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Mountain Waves

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Category: Weather Weather
Content source: SKYbrary About SKYbrary
Content control: SKYbrary About SKYbrary
Tag(s) Weather Phenomena,

Lee Waves or Standing Waves


Mountain Waves is defined as oscillations to the lee side (downwind) of high ground resulting from the disturbance in the horizontal air flow caused by the high ground.


The wavelength and amplitude of the oscillations depends on many factors including the height of the high ground relative to surrounding terrain, the wind speed and the instability of the atmosphere.

Formation of mountain waves can occur in the following conditions:

  • Wind direction within 30 degrees of the perpendicular to the ridge of high ground and no change in direction over a significant height band.
  • Wind speeds at the crest of the ridge in excess of 15 kts27.78 km/h
    7.71 m/s
    , increasing with height.
  • Stable air above the crest of the ridge with less stable air above and a stable layer below the ridge.
Mountain waves

Vertical currents within the oscillations can reach 2,000 ft/min10.16 m/s. The combination of these strong vertical currents and surface friction may cause rotors[1] to form beneath the mountain waves causing severe turbulence.


Mountain Waves are associated with severe turbulence, strong vertical currents, and icing.

  • Loss of Control and / or Level Bust. The vertical currents in the waves can make it difficult for an aircraft to maintain en route altitude leading to level busts and can cause significant fluctuations in airspeed potentially leading, in extremis, to loss of control. Loss of Control can also occur near to the ground prior to landing or after take off with a risk of terrain contact or a hard landing if crew corrective response to a downdraft is not prompt.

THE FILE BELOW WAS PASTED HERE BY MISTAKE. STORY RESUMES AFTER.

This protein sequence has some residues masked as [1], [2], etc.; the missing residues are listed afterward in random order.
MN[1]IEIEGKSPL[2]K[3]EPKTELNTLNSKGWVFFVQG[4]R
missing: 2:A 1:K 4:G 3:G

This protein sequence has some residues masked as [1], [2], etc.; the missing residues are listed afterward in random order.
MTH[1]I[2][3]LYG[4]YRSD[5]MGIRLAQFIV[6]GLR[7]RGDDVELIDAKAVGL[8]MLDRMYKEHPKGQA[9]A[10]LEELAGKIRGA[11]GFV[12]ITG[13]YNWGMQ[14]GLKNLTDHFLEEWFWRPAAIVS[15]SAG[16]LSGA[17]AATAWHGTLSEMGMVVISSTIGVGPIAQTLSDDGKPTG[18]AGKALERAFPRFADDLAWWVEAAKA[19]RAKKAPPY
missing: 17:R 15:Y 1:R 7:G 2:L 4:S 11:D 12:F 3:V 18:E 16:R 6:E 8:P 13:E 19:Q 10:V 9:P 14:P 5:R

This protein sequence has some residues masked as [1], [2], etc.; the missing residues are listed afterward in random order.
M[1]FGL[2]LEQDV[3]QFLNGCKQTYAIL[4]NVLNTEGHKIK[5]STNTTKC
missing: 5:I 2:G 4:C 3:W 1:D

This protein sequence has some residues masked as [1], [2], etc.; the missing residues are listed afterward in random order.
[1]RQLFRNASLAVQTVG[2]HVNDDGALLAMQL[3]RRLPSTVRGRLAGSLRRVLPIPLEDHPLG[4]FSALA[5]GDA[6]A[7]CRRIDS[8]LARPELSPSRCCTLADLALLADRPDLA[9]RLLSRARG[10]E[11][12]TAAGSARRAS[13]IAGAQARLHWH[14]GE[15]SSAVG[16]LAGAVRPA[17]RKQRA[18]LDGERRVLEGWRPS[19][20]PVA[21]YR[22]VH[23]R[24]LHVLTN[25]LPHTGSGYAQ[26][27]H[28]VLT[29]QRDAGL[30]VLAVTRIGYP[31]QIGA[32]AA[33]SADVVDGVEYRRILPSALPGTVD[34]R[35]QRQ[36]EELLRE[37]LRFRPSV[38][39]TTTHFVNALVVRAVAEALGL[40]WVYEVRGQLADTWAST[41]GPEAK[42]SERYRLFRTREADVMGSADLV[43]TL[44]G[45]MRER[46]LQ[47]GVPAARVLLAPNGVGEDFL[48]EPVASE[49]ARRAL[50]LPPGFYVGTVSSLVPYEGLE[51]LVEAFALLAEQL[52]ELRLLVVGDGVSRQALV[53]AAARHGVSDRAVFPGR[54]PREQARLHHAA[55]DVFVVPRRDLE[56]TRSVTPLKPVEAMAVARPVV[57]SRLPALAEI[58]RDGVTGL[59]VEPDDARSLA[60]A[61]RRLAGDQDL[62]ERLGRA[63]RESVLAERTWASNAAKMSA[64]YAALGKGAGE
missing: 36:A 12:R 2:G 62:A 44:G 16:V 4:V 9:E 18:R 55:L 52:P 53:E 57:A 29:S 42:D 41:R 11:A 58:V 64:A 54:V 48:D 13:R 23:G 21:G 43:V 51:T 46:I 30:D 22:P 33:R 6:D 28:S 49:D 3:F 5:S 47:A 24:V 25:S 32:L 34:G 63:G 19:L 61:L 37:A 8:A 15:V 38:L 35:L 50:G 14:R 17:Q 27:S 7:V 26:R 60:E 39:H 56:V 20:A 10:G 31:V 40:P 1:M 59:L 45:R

• Turbulence. Aircraft can suffer structural damage as a result of encountering severe clear air turbulence. In extreme cases this can lead to the break up of the aircraft. In even moderate turbulence, damage can occur to fittings within the aircraft especially as a result of collision with unrestrained items of cargo or passenger luggage. If caught unaware, passengers and crew walking around the aircraft cabin can be injured.
  • Icing. Severe icing can be experienced within the clouds associated with the wave peaks.


Lenticular Clouds
Lenticular Clouds (lens shaped clouds)
Lenticular clouds over Luino, Italy, phoptographed on 17 March 2008. Source: Jacob Kollegger, RMetS.
  • Awareness.
    • When approaching a mountain ridge, it is advantageous, if heading upwind towards it, to cross at an angle of around 30 - 45 degrees in order to allow an escape should downdrafts prove excessive.
    • In the Alps regions, particularly in the Zurich – Milano regions, a general rule of thumb that a QNH difference of more than 5 – 8 mb between LSZH and LIMC, for example, or between north and south of the Alps, will provide for significant mountain wave activity over the Alps. A higher QNH in Zurich will result in mountain waves south of the Alps, for example.
    • If significant mountain wave activity is expected, as a rule of thumb and if possible plan a flight at least 5000 – 8000 feet above the highest elevation along your route.
  • Forecasting. Local knowledge of the conditions which tend to cause the formation of mountain waves enables forecasting of potential wave propagation.
  • Cloud Formation. Lenticular Clouds (lens shaped clouds) can form in the crest of the mountain waves if the air is moist. Roll Clouds can also occur in the rotors below the waves if the air is moist. These clouds are a good indication of the presence of mountain waves but, if the air is dry, there may not be any cloud to see. Windward of the mountains IMC conditions may likely be present, whereas due to the “Foehn Effect” VMC conditions are generally expected to the leeward.
  • Restraint Systems. Passengers and flight crew should routinely wear their seat belts / harnesses when seated to provide protection against unexpected turbulence.


An aircraft tracking perpendicularly across, or downwind of, a mountain range or a significant mountain ridge experiences a sudden loss of altitude followed by a significant and sudden reduction in airspeed during severe turbulence. Regaining the desired flght path may be difficult, for a relatively short period, until the wave is exited.